Special for the Armenian Weekly
Finally, it’s over…
After 18 months of an unprecedented, contentious, full-of-controversies, huge sums of money spent on political ads and counter ads, nasty primaries in both parties, and party Conventions that lacked any meaningful, realistic, and achievable platforms, on Dec. 19, the Electoral College, as per the U.S. Constitution, confirmed that Donald Trump is the President-Elect.
The election of Trump was a huge unexpected and unforeseen upset. All the major pollsters, national newspapers, pundits, and news networks were wrong in their prediction that Trump will lose big and with his loss the Republican party will lose its majority in the senate and have its majority in the House reduced dramatically.
Last ditch efforts to derail the ascendance of Trump to the Presidency failed. All the efforts to negate or change the Electoral College votes were unsuccessful. It is important to realize that the Electoral College is included in the U.S. Constitution.
Changes to the system requires a Constitutional Amendment-Article V- not a referendum or any other process, which is highly unlikely to occur.
Now, we have a large number of newspaper articles, editorials, supposed pundits, politicians, various personalities from all circles, who appear on television and radio commenting on a Trump Presidency. It is a lot of noise and highly confusing simply because nobody really knows what Trump will do other than Trump himself.
In all this punditry noise and confusion, certain assumptions or predictions can be made reliably on what can be accomplished realistically or not…
In the Senate, it takes 60 votes to move most bills. The Republicans will start the year with 52 votes. The democrats can block many of the bills by voting against it and or filibustering it . Without some democratic votes bills will die in the Senate just as it happened when Obama was president.
The Republican party is not fully unified. Some openly opposed him.
Some in both parties will support him or oppose him in his big plans, such as building a wall along the U.S. border, deporting illegal immigrants with criminal records, trying to renegotiate or cancel global trade agreements, having a softer tone with Russia, and curbing refugee immigration from countries or areas where ISIS and Al Qaida are active.
Trump probably will have some successes on his first 100 days. Tax Reform which is direly needed, through cutting or reducing deficits, will not be an easy task. The national debt stands at 20 trillion dollars and is not sustainable .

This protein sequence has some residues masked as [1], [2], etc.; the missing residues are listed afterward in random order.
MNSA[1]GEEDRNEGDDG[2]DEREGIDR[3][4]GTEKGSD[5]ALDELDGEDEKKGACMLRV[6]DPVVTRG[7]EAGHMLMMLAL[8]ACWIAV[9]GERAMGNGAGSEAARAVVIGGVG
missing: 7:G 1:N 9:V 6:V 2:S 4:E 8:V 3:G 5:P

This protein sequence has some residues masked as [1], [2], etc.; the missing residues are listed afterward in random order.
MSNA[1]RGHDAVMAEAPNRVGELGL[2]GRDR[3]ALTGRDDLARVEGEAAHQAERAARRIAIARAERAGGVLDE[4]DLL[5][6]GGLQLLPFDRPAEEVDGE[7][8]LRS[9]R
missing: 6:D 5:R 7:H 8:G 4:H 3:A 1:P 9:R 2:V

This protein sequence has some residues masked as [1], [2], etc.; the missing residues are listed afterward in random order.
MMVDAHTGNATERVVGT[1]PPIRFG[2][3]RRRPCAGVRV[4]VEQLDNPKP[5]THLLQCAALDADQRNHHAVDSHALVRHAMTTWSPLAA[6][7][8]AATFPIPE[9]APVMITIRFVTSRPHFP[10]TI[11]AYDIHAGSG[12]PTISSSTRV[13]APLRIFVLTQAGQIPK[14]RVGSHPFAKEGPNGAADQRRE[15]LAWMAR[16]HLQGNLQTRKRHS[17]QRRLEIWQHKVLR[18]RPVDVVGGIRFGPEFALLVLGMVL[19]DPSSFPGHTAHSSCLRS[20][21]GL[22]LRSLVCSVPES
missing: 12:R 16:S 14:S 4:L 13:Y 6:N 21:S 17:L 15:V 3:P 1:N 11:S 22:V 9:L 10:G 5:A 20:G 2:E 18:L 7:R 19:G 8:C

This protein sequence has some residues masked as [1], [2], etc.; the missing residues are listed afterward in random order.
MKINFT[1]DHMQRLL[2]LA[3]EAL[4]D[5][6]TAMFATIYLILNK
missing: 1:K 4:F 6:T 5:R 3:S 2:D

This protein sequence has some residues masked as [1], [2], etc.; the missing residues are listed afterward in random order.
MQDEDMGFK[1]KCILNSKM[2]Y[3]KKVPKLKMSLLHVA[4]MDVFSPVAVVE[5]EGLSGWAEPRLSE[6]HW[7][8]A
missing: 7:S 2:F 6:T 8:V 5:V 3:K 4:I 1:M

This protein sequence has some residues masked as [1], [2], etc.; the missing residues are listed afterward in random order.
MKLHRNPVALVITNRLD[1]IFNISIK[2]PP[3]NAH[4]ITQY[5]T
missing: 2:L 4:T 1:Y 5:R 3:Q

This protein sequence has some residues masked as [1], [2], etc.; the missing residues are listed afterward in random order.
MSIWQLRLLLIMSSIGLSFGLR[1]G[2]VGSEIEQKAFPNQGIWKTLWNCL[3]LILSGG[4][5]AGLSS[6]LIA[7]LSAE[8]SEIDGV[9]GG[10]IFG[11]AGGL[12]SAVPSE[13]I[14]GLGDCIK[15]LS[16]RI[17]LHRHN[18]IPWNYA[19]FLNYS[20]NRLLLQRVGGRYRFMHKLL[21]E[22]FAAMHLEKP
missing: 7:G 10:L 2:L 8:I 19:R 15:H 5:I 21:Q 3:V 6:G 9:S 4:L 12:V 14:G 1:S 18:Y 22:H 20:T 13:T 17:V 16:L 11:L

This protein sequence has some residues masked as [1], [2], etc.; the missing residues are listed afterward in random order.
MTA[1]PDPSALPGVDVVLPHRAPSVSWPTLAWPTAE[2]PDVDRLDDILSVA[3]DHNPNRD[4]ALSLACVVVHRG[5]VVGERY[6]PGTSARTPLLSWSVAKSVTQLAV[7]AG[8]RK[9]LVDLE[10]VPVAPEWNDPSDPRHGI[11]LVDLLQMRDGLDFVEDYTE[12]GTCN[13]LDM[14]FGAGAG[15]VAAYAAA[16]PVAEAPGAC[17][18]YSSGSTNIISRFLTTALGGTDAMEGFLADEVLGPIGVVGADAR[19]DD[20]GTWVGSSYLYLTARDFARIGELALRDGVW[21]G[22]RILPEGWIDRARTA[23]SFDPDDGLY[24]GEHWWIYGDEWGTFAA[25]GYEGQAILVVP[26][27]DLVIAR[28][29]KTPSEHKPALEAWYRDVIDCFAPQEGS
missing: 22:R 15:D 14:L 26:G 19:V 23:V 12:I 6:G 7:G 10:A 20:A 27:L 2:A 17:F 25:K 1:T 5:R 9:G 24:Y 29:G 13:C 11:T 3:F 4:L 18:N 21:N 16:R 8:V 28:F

Trump has made huge promises to increase infrastructure spending, military growth, and entitlement spending, while reducing taxes on corporations and individuals. Passage of a Budget Bill, that has reasonable and sensible balance between revenues and spending in the House will be a huge and difficult task.
Questions arise about changes to provisions of Obamacare. Will it be totally repealed, replaced, or amended? Obamacare, though not working properly and facing many problems, has increased the number of medically insured. Moreover it includes provisions, such as requiring insurers to cover existing conditions and keeping their children on their policies longer, that have been beneficial and have the support of members on both sides of the aisle.
It is expected that Trump will be successful in passing legislation that will favor more domestic oil, gas, and coal production by loosening environmental regulations.
With the passing of Justice Scalia and possible other vacancies during his tenure, Trump will have the opportunity to tilt the Supreme court to the right. However, Democrats will resist and fight it just as the Republicans sat on the nomination by Obama of Merrick Garland keeping a 4-4 deadlock on the bench.
Finally there are several complicated and thorny geo-political issues that can have serious consequences on the U.S. and the world.
The Iran Nuclear Deal. Will Trump rip it up and will he introduce new sanctions?
What will be our relations with NATO during Trump’s presidency? He has raised questions about it and suggested that NATO members should contribute more money to their defenses.
The Trans-Pacific Partnership has already been dead in the water as all the candidates, including Mrs. Clinton and Bernie Sanders were opposed to it. What will be NAFTA’s fate?
How softer the relations with Russia will be? This will be a major disagreement with the European allies who have recently renewed sanctions of their own against Russia.
And last but not least, we have absolutely no idea what Trump’s or his administration’s policy and stance will be towards Armenian causes, whether it relates to the recognition of the Genocide or a fair and just resolution to the Artsakh (Nagorno-Karabagh/NKR) conflict.
The elections are finally over but now on Jan. 20, 2017, the real governing starts.